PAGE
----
Decolonialism doesn’t explain forms of nonhuman objectification


Decolonialism does not explain forms on nonhuman objectification and human “ruling via definition” in regards to “(nonhuman) animality” (which in itself is yet a term to be argued about and to be analyzed).

Decolonialism is one thing, Animal Objectification has its own histories, even when problematics converge and overlap e.g. in terms of ecological, eco-social contextualities. Brining decolonialism in as the solution for forms of animal objectification puts all hope on intra-human cultural diversity and ignores the dilemma of human definition of animal identity, which is simply not considered to be a historical major mistake seen in itself.

Decolonialism applies to intra-human constellations while the schism between “animal” and “human”, as some form of great hierarchically applied identities, stands outside of intra-human conflicts.

The notion of “human“ and the notion of “animal” differs with individuals, differs in different times and in different cultures. Bringing us all together under the assumption of functionability can’t solve the source of conflict between the predominant varied human notions of “human” and varied human notions of “nonhuman and animal” which resulted in today’s settings that we persistently have with animal objectifications.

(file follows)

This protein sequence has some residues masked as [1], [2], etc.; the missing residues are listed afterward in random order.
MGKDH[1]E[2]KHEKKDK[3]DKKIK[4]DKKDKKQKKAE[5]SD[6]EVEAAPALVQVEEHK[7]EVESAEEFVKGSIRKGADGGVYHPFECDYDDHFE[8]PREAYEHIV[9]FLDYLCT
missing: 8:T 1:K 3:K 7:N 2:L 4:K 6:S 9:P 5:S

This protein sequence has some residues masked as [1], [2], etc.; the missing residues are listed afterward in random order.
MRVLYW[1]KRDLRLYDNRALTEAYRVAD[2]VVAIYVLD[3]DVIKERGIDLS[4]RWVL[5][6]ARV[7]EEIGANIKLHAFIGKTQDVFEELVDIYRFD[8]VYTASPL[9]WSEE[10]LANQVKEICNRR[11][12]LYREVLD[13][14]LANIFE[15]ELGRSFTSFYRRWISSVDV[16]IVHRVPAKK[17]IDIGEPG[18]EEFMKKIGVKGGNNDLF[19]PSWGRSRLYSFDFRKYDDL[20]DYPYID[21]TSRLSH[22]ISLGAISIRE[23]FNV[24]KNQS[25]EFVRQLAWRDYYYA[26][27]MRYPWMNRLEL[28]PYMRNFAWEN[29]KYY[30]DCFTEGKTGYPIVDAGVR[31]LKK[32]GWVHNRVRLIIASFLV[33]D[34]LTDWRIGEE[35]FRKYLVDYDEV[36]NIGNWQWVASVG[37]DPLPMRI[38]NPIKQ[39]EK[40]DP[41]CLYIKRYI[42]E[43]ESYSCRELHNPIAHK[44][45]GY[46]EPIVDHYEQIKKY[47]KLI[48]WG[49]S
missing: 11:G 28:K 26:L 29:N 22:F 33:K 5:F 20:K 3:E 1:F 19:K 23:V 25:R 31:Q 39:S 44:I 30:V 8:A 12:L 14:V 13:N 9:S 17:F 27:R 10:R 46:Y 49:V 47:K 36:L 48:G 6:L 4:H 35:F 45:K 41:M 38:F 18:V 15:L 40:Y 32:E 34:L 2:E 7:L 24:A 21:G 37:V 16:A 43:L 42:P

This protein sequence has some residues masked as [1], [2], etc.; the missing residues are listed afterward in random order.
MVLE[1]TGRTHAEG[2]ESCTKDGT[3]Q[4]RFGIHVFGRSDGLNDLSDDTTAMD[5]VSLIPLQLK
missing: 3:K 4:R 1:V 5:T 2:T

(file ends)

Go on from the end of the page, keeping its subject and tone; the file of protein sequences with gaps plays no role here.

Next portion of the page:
Also, the problem with decolonialism to be applied as a tool to dismantle animal objectification raises the question of why the histories of animal objectification can’t be addressed with their own complicated specifics.

Antibiologistic Animal Sociology

Ecocide summits

The format of having one big (failing) un climate conference where nations meet is not enough facing the ecocidal catastrophe. It needs a 365 days a year global action committee by all nations to face the situation adequately. It’s a global crisis.